In Debate About Jobs, Candidates Play by Different Rules

PHOTO: Standing with millionaires and their assistants, President Barack Obama makes a statement about the "Buffett Rule," April 11, 2012 in Washington, DC. | Mitt Romney during an interview in New York, Wednesday, April 11, 2012.PlayGetty Images/AP Photo
WATCH Mitt Romney Hits Obama on Solyndra 'Waste'

If the election really is going to come down to which candidate can create the most jobs, voters are going to have a hard time determining whether President Obama or former Massachusetts governor Mitt Romney comes out on top.

That's because for all the pomp about the jobs they've added and the unemployment rate they've reduced, the reality is that Obama's record as president and Romney's history as governor of Massachusetts are of a different species.

Jobs are in sharp focus today as the latest data from the government show bleak signs of recovery. Just 69,000 jobs were added in May, and the unemployment rate ticked back up to 8.2 percent. Romney called it proof that Obama has failed, and he said in a TV interview that Obama's handling of the economy was "dealt a harsh indictment this morning."

If Obama inherited a national economy in freefall, Romney inherited a statewide economy beginning to emerge from the 2001 recession. It was more manageable (and decidedly smaller), and highly educated with premier universities pumping out skilled workers. The 2001 recession, economists say, was easier to emerge from than the financial crisis that brought about the worst economic conditions since the Depression.

The campaigns have started assaulting each other this week on their job-creation and economic records. Romney, for instance, says that under Obama, the country lost a half-million jobs, GDP growth has been weak, and the deficit is widening. That's all empirically true. But the circumstances of the past few years provide important context, according to a handful of economists we surveyed.

No independent economist we interviewed was able to say one candidate has a better case than the other, which allows the campaigns to exploit uncertainties on the stump this week.

Just today, Romney and Obama's adviser David Axelrod volleyed grenades from coast to coast.

"The idea of 23 million American families out of work or stopped looking for work or underemployed is unacceptable," Romney said at a press conference that he for some reason arranged secretly at Solyndra, the bankrupt green company to which the Obama administration gave money.

Axelrod said at a press conference in Boston, Romney's turf: "When Governor Romney rolled out his candidacy just a few miles away in New Hampshire, a few weeks ago after he clinched the nomination, he spoke for 15 or 20 minutes and never found the time to mention that he once had been the governor of Massachusetts, the one elected office he ever held. And there's good reason for that. The Massachusetts record was alarmingly weak."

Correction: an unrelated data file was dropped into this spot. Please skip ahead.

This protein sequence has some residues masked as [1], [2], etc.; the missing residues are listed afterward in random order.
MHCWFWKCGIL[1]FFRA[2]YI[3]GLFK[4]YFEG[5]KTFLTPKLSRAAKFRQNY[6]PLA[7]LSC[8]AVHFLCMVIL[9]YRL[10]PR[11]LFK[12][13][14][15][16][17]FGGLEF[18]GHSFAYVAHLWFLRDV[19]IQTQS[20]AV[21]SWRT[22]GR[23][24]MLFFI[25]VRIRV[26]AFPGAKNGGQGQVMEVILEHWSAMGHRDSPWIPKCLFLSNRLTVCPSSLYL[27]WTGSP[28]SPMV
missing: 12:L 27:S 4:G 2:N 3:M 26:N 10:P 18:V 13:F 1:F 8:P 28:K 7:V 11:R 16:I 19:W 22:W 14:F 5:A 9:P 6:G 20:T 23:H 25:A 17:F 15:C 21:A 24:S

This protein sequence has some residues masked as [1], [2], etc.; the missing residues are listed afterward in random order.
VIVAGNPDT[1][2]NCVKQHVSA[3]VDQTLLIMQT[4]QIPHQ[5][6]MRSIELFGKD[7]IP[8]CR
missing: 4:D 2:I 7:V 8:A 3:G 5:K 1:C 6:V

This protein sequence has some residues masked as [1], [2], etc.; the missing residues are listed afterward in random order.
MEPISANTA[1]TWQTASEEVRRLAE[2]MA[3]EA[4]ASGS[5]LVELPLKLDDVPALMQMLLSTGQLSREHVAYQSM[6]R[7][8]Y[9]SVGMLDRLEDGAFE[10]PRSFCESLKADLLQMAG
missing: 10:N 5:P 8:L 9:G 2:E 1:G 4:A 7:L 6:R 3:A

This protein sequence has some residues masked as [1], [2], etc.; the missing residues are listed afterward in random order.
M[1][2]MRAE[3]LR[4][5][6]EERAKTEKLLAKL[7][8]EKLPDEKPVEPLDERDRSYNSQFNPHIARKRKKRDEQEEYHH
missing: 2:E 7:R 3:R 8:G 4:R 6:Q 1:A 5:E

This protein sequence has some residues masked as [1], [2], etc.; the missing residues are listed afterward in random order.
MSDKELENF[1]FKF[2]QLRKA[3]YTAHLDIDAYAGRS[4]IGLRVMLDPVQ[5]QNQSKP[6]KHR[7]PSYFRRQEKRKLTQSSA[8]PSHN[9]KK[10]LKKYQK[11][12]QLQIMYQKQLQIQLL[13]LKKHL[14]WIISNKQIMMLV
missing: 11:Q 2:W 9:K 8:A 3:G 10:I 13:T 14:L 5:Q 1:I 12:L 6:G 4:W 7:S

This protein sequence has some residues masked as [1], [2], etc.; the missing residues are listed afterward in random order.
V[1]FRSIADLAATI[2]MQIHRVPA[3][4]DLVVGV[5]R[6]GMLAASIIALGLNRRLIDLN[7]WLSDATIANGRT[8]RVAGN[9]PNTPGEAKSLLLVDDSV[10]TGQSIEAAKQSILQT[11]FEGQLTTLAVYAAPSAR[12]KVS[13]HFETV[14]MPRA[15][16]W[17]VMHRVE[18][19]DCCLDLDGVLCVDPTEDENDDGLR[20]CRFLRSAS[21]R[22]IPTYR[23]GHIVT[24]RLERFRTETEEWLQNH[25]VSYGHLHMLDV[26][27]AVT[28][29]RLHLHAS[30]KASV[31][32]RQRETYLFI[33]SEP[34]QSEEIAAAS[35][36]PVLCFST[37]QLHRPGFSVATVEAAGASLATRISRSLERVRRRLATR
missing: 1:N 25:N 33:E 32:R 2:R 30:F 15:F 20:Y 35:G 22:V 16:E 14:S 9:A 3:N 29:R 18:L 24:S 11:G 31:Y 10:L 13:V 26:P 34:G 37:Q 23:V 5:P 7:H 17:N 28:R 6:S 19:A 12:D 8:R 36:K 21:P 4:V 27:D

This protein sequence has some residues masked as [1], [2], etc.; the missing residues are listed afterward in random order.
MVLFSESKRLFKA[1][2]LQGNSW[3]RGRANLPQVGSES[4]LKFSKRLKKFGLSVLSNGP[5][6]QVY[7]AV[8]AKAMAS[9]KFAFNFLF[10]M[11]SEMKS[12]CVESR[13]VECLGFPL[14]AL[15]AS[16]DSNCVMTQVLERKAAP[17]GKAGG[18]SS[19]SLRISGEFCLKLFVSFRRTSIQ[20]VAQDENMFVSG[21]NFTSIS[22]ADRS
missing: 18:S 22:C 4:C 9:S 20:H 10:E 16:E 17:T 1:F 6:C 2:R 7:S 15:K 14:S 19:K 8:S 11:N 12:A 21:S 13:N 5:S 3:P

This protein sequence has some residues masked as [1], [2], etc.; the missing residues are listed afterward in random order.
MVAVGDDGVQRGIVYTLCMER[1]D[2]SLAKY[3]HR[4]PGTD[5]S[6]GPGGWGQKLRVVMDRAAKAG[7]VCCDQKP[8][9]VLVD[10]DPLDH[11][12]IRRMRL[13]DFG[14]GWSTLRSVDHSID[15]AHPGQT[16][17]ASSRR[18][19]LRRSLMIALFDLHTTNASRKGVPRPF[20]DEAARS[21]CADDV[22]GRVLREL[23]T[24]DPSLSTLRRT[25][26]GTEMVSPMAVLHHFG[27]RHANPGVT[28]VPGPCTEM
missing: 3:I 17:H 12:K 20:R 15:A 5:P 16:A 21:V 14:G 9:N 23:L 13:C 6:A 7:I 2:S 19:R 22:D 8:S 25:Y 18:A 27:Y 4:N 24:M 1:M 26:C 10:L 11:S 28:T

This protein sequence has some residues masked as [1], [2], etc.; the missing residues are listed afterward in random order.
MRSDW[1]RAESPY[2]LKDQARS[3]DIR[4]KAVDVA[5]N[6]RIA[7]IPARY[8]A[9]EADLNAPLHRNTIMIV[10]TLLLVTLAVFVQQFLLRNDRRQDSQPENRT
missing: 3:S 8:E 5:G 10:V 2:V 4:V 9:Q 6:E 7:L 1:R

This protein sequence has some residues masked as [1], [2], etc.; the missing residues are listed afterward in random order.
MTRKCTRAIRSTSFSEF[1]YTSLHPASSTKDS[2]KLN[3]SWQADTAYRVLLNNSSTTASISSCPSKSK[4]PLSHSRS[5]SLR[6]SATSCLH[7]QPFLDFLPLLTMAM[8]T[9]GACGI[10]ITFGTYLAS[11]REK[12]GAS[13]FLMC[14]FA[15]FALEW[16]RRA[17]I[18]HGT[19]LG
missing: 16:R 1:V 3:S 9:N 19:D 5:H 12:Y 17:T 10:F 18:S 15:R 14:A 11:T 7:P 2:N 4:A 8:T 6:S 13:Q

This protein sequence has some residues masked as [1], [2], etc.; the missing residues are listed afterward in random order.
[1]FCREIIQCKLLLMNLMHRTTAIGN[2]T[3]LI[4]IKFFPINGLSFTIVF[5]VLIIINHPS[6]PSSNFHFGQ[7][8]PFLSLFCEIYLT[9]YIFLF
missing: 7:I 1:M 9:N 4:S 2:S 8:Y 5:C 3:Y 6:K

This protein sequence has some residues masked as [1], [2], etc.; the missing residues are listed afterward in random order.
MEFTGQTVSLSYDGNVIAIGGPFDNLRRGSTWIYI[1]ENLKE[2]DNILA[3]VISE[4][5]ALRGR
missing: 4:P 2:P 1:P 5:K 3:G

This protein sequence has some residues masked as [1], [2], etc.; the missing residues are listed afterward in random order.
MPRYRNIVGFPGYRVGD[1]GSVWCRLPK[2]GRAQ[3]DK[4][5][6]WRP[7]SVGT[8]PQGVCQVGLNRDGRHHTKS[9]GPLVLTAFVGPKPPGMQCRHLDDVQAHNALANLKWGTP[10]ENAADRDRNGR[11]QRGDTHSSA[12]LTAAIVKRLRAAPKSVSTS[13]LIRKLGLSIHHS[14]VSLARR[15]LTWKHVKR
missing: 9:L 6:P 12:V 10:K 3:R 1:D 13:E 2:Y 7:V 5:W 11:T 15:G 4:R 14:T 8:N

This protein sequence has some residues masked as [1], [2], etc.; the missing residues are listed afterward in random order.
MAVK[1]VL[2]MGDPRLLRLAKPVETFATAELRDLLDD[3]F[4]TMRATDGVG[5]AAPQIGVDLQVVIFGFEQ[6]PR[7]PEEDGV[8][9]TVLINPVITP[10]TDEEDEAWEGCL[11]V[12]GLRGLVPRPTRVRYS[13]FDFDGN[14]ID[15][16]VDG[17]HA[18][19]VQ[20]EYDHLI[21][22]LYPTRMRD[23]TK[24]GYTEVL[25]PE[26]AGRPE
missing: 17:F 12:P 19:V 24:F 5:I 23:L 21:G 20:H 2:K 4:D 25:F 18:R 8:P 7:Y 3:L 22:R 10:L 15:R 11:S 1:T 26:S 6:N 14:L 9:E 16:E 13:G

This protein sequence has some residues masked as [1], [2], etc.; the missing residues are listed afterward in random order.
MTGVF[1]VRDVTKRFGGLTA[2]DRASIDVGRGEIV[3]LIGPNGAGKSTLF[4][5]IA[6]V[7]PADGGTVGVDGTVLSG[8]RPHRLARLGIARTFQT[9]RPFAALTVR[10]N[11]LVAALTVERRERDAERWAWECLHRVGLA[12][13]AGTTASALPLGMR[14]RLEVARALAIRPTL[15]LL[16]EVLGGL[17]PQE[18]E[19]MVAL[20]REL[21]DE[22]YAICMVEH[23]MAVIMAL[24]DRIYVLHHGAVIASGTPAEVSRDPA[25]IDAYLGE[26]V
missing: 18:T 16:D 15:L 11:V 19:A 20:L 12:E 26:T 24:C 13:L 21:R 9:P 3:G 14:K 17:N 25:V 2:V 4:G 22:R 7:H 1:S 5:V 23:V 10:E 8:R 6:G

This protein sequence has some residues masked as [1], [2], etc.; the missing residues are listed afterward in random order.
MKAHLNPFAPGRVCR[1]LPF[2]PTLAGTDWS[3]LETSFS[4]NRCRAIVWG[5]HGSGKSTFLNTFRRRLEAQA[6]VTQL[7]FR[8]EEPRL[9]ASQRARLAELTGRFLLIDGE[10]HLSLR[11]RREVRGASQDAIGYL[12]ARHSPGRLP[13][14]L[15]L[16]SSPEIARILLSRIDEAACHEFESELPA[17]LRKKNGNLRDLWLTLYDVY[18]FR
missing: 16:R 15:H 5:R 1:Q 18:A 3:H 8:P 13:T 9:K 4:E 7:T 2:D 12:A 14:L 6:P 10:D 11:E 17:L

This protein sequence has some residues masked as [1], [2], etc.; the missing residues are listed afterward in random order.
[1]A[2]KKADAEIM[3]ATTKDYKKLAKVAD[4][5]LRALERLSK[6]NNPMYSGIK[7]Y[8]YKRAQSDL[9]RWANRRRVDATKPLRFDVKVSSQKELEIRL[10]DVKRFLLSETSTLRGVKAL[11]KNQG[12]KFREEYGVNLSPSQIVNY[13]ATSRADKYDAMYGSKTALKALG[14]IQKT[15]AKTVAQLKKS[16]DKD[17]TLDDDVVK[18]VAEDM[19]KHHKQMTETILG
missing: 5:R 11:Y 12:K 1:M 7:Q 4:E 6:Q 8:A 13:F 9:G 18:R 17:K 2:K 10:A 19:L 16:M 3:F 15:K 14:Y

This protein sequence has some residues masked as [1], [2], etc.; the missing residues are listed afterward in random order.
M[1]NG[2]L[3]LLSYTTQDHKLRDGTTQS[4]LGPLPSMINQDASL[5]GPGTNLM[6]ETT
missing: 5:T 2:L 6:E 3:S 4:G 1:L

On the other side of things, Romney says that on his own record as governor of Massachusetts between 2003 and 2007, he lowered the unemployment rate by almost 1 percent, added tens of thousands of new jobs and closed a financial shortfall while balancing budgets.

In attacking Obama, Romney and his campaign's implication is that on the day Obama took office, he became responsible for the economy. Every job loss or gain is because of him, in this line of reasoning. Never mind that Obama inherited a bad economy that began when George W. Bush was president. The job losses continued for a long time after the transition from one president to the next. Then they got a little better, and now they're somewhere in between.

"Just because you take office in January doesn't immediately turn things around," said Paul Kasriel, the director of economic research at Northern Trust.

"It was a different time," Kasriel said. "The economy was on the mend then."

Analysts also point out that the drop in Massachusetts's unemployment rate was because of people not looking for work or moving, a weird statistical glitch that skewers how the jobless rate is calculated.

The United States from 2009 to now is not the same environment as Massachusetts from 2003 to 2007. Still, that doesn't mean Obama is off the hook for his own claims about Romney and embellishments of his own record.

Obama says often that he saved the country from the brink of disaster with the stimulus (he calls it the Recovery Act), and that it helped create as many as 2 million jobs. The bigger question to many economists is whether those jobs will stick — and also whether they're jobs at the bottom of the ladder or higher paying.

"That's great that you have job creation," said Todd Schoenberger, a managing principle at the BlackBay Group. "However, for sustaining any type of economic growth for the U.S. economy, you really need those high-wage jobs, and that's where we're going to have some trouble."

The conventional equation says that good-paying jobs lead to consumers' spending more on things like housing and major durable goods — more than just food on the table, in other words.

Obama also has his own unemployment number trick — over the past months, it's trickled down to 8.1 percent, but not necessarily because more people are at work. It's the same effect that happened in Romney's Massachusetts — fewer people looking for work.

And the president can't expect everyone to cut him slack on the jobs that were lost during the beginning of his administration, even if they were a result of the financial crisis that exploded in Bush's second term.

"If you are asking for my vote and you want to be in the White House, I'm going to have to hold you to the standard that what happens on your watch is on your watch," Schoenberger said. "All of Wall Street's going to look at that. We're going to be accountable for what takes place; therefore the president of the United States will have to be as well."